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January 01, 2005

Neurodevelopmental Profile

Mel Levine's Neurodevelopmental Profile

"At any point in life, students come to school with "neurodevelopmental profiles." Such profiles are, in essence, balance sheets of individual strengths and weaknesses in the various neurodevelopmental functions. Each profile facilitates work in some areas, while hindering work in others. Some students have strengths that make them strong achievers at six years old, but weak performers in high school. Others may have early difficulties and find success in later years. Just as expectations change over tiem, so do students' performances.

In order to better understand how students' profiles affect their learning and performance at any time, those profiles are divided into "neurodevelopmental contructs." Constructs are groupings of related neurodevelopmental functions. They help to organize thinking and communicate about learning differences by focusing on the roles and interactions of neurodevelopmental functions with regard to specific behaviors. They also allow for flexibility in the ways that differnces in learning are evaluated, while at the same time, pinpointing areas of laearning breakdown and creating very specific plans for helping students succeed." (Mel Levine's website)

The constructs used to organize students' profiles are listed below (from Dr. Levine's website).

Attention is more than just "paying attention." It includes such aspects as the ability to concentrate, to focus on one thing rather than the other, to finish tasks one begins, and to control what one says and does.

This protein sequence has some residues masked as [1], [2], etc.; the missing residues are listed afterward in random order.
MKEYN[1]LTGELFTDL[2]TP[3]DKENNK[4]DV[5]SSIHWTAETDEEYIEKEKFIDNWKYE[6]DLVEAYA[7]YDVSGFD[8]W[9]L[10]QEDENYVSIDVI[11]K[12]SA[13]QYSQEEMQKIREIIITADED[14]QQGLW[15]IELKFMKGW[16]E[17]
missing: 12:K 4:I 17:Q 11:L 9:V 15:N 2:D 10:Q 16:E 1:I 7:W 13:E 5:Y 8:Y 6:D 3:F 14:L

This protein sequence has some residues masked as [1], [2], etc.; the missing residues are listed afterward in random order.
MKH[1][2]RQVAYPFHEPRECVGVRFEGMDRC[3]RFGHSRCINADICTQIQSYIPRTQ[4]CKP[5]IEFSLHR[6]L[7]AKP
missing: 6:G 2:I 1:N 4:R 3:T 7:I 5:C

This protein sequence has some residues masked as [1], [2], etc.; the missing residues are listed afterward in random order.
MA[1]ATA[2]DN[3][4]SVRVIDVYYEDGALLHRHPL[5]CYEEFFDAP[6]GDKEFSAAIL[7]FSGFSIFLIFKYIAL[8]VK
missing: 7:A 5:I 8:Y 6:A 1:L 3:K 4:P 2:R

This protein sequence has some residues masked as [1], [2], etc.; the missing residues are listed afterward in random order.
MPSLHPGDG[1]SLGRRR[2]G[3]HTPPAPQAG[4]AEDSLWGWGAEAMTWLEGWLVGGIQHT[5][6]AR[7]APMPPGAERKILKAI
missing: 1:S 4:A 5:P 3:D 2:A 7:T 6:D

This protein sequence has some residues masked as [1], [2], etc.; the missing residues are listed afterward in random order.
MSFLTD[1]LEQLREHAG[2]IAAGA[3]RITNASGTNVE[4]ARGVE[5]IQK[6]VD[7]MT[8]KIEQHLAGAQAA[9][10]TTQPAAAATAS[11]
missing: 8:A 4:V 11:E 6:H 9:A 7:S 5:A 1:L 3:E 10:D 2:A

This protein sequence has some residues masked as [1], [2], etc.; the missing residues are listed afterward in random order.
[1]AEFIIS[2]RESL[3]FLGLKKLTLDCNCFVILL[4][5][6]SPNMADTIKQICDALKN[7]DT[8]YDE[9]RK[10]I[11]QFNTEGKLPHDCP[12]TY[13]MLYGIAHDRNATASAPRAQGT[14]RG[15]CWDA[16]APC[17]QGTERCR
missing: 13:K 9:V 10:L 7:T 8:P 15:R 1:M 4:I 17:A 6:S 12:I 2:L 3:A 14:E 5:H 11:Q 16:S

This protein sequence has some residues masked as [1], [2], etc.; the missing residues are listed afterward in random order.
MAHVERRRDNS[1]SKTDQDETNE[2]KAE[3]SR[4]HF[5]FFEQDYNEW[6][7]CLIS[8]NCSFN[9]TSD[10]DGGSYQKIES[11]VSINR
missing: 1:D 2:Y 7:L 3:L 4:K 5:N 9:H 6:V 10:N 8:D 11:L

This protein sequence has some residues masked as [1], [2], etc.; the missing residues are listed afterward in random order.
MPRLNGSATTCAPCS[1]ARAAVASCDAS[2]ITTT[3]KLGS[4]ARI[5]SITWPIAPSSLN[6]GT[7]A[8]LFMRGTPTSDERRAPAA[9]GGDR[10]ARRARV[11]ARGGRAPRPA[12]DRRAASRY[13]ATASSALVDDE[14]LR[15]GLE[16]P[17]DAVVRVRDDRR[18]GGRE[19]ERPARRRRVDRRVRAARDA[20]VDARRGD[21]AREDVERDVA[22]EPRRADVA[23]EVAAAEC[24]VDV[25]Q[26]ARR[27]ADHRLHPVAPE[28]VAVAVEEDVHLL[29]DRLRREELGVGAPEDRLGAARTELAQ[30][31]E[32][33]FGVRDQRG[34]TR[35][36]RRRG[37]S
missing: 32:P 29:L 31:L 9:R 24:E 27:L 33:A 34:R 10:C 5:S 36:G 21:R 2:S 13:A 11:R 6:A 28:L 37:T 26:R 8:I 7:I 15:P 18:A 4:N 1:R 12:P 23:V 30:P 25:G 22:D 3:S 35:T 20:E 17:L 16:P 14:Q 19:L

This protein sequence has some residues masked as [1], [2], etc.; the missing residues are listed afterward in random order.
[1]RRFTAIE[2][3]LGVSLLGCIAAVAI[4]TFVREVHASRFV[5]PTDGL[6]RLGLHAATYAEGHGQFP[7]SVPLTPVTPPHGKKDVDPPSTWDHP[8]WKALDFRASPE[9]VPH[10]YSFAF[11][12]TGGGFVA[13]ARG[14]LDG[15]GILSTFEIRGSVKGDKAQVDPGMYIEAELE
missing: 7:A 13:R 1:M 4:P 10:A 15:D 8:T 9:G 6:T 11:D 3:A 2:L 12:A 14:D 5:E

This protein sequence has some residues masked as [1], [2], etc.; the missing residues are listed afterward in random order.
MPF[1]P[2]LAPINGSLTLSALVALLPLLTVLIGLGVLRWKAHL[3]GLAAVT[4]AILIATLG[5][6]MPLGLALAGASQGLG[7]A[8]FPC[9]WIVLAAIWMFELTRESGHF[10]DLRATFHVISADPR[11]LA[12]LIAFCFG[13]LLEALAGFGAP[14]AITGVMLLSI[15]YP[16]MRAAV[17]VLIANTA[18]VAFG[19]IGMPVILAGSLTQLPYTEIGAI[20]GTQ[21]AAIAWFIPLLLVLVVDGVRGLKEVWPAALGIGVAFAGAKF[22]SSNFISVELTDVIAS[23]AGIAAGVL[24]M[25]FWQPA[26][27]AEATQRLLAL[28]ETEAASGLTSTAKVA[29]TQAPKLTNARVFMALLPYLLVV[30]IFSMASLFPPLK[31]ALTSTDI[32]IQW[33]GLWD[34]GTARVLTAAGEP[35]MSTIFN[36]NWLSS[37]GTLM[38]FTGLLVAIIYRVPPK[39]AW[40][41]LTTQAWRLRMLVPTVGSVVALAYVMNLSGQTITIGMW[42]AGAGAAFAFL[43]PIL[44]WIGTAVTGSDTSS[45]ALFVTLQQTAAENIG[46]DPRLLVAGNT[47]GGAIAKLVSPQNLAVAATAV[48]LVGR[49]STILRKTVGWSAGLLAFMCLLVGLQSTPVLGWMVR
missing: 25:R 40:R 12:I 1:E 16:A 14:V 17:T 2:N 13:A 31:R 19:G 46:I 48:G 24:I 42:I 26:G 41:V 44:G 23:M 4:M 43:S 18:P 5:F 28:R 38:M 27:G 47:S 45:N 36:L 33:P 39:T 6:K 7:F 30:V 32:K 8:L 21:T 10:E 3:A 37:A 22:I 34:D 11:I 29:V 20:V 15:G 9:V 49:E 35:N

Whether it's being able to recite the alphabet or knowing when to push a button to give a respons on "Jeopardy," being able to understand time and sequence of various items or pieces of information is a key component of learning.

Closely related to the functions of time and sequence, spatial ordering is the ability, for instance, to distinguish between a circle and a square or to use images to remember related information. On a more complex level, spatial ordering helps musicians, for instance, to be albe to "see" a piano keyboard, and enables architects to "imagine" the shape of a particular room.

Even if, in the moment, people are able to undersand, organize, and interpret the most complex information, if they cannot store and then later recall that information, thier performance often suffers dramatically.

Being able to articulate and understand language is central to the ability to do well as students and learners. Develping language functions involves elaborate interactions between various parts of the brain since it involves so many separate kinds of abilities-pronouncing words, awareness of different sounds, comprehending written symbols, understanding syntax, and telling stories.

Whether students are trying to write their first words, catch a football, or punch away at a computer keyboard, their brains' ability to coordinate their motor or muscle funcions are key to many areas of learning.

One of the most often overlooked components of learning is the ability to succeed in social relationships with peers, parents, and teachers. Students (and adults) may be strong in other construct areas, and yet have academic difficulties because of an inability to make friends, work in groups, or cope effectively with peer pressure.

Higher order cognition involves the ability to understand and implement the steps neessary to solve problems, attack new areas of learning, and think creatively.

Additional information can be found on Mel Levine's website, All Kinds of Minds.

All Kinds of Minds' mission:
"All Kinds of Minds aspires to help students who struggle with learning measurably improve their success in school and life by providing programs that integrate educational, scientific, and clinical expertise."

Posted by Kristie at January 1, 2005 12:25 PM


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